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As a bartender and a bourbon lover, I’m overjoyed to see such a surge in interest amongst bar guests. Over the last 5 years, many old scotch drinkers, beer lovers, and wine snobs have tip-toed into the realm of premium Kentucky straight and have fallen in love.

Again, I couldn’t be happier.

Bourbon is easy to enjoy – as well it should be, but there are a few ways to improve your tasting experience as a guest that will also garner the admiration of your bartender. Namely; don’t dilute a good bourbon with an inferior substance, don’t be afraid to try new things, and take your time with fine whiskeys.


Case in Point: A guest approaches the bar with “Hello, Bartender. I will have a Pappy Van Winkle Family Reserve 23 Year Old with a splash of coke”.

Owning a bottle of Pappy is the equivalent of owning a Ferrari. Sipping a glass of it is like a ride on a private jet. The average price of a bottle of decent bourbon is about $30. A single glass of Pappy can go for as much as $50. One reason that aged bourbon is so expensive is that it disappears over time. A barrel holds 30 cases of bourbon, but after 23 years it will yield only about seven due to evaporation. Add that to the fact that there is a very, very small batch of this stuff available, and you have one of the rarest bourbons on the planet. For you to attempt to add anything to this angelic substance is sacrilegious , let alone coke or sprite. Hell, even most ice isn’t worthy of being dropped into a glass of Pappy Van Winkle or other premium bourbons.

The right way to do it: DO order classic cocktails (Old Fashions, Manhattans, Whiskey Sours), or stick with ginger ale if you need some flavor. Ask your bartender if its safe and wise to mix your chosen brand of bourbon with anything other than water. I love guests who are willing to try great classic bourbon cocktails in the way they were meant to be enjoyed!


Case in Point: A guest approaches a bourbon bar. The shelf is packed with 70 to 90 different brands. Overwhelmed by the selection, the guest falls back to their old standby of Jack Daniels.

This is an easy faux pas to commit – and its understandable. There’s a wide variety of high quality bourbon on the market today, making it easy to feel overwhelmed.

Every bourbon has its own unique personality, palate, texture, and composition. Every bourbon is different – as there is something to love about all of them. My favorite changes depending on the season, my mood that day, and whether I am having a meal or a good cigar. This is a conclusion I wouldn’t have come to had I not extended myself and tried something new.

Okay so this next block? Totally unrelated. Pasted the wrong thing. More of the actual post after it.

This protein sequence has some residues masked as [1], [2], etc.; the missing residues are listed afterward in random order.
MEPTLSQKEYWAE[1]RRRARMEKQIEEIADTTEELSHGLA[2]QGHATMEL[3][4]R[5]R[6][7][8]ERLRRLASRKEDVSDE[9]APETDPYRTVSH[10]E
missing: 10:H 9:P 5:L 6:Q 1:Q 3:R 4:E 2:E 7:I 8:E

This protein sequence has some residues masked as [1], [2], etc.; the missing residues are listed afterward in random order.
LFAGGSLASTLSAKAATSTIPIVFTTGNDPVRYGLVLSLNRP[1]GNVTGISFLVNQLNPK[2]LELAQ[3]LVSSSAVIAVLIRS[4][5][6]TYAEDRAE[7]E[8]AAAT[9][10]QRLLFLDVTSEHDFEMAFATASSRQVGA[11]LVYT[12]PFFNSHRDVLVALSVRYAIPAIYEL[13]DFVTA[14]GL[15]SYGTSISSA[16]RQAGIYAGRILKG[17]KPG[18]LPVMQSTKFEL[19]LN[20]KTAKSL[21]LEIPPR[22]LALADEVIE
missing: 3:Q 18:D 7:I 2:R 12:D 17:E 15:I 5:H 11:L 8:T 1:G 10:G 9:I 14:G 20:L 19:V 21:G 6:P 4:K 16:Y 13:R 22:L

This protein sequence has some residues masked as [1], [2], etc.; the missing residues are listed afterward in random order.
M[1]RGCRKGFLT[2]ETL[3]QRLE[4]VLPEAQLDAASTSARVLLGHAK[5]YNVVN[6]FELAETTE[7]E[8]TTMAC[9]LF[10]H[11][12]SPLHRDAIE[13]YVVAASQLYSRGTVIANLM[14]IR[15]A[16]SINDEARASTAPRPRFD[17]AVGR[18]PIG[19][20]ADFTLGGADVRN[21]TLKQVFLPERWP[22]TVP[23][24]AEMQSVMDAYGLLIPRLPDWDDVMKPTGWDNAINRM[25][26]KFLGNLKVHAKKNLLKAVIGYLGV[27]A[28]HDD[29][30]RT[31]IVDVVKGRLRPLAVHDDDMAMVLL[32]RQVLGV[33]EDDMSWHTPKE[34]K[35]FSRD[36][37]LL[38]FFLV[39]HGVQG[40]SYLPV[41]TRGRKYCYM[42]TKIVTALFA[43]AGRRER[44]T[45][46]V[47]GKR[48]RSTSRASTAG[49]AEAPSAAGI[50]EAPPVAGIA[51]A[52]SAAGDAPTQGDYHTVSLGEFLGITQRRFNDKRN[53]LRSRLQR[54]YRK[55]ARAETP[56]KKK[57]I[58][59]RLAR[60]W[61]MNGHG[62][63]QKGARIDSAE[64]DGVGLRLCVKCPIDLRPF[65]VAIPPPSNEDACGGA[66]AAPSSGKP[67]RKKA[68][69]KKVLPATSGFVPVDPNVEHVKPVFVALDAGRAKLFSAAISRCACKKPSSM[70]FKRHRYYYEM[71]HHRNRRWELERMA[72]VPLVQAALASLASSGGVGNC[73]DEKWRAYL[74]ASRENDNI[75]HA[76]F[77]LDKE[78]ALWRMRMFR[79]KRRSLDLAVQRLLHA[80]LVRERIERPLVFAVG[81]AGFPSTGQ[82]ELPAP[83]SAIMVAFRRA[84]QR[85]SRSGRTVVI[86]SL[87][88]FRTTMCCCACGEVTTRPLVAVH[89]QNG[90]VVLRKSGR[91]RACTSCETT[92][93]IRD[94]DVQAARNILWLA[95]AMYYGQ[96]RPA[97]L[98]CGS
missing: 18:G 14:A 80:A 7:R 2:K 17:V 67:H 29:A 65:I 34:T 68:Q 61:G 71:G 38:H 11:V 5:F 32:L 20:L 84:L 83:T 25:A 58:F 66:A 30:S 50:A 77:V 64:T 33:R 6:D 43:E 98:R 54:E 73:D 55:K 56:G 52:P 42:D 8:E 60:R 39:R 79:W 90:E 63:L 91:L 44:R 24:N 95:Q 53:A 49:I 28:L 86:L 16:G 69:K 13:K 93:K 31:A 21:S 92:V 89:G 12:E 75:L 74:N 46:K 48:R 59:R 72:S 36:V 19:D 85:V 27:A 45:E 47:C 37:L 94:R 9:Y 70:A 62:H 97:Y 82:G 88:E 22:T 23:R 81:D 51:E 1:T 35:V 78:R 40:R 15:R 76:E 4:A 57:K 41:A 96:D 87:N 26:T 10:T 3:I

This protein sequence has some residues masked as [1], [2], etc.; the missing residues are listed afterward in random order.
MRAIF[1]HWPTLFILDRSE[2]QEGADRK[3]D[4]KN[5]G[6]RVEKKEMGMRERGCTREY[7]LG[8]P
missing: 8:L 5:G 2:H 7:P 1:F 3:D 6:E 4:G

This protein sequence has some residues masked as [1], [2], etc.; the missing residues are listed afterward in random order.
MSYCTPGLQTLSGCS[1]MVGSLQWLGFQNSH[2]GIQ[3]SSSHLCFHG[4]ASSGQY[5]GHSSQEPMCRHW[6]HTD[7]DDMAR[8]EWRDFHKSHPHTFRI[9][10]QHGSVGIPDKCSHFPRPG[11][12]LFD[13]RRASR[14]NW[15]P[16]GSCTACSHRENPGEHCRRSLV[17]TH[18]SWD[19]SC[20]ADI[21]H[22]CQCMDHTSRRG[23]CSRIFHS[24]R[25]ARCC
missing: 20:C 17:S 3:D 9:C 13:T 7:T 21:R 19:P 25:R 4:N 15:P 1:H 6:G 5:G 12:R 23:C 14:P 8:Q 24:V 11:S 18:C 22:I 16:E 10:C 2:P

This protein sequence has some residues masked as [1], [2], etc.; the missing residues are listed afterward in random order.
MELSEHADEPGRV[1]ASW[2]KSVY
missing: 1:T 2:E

The right way to do it: Ask your bartender for a “flight” – a sampler of three or more half-pours of different bourbons. This will expose you to some brands and characteristics that you may not have come across in the past. If you are curious, ask your bartender which bourbons pair well with different occasions and seasons (summer bourbons versus winter bourbons/bad day bourbons versus Saturday night bourbons).

I love to sit and sip with new guests as they discover notes and flavors that they didn’t realize existed!


Case in Point: A guest is accustomed to drinking in night clubs and dive bars, where taking shots is par for the course. They ask for a round of Blanton’s shots.

Taking shots of bourbon defeats the purpose of drinking bourbon – olfaction and gustation. In laymen terms, bourbon should be enjoyed in three steps: smell it, taste it, let it finish on your palate.

Bourbon shouldn’t be treated like a chore that is to be rushed through on your way to getting so blasted that you wind up in a Mexican prison cell. Save that for tequila.

There are some bourbons made for shooting, and there are some bourbons made for sipping. Sipping bourbons are high quality, high proof, and are hand crafted to be enjoyed slowly. I once poured a guest a Booker’s bourbon neat. She had downed the shot like it was some cheap vodka. For those of you who don’t know, Booker’s is a small batch uncut, unfiltered, straight-from-the-barrel, 129+ proof connoisseurs bourbon.

The right way to do it: Grab a nice Glencairn snifter, sit back with a fine whiskey, sip, and enjoy life. If you must take a shot of bourbon (God only knows why you would), there are bourbons out there that are for that. Or, if you must do a shot of bourbon…

Ask me for a shot of Jack Daniels.

Ask me for a shot of Old Crow.

Ask me for a shot of Benchmark.

In other words, ask for “well” bourbon. This is the bottom of the shelf stuff that your bartender uses to make mixed drinks.

I’m one to keep the bourbon snobbery to a minimum, but I have love for the art and craft of fine whiskey consumption. A good bourbon bartender or consumer will always appreciate guests who have the same amount of love and appreciation!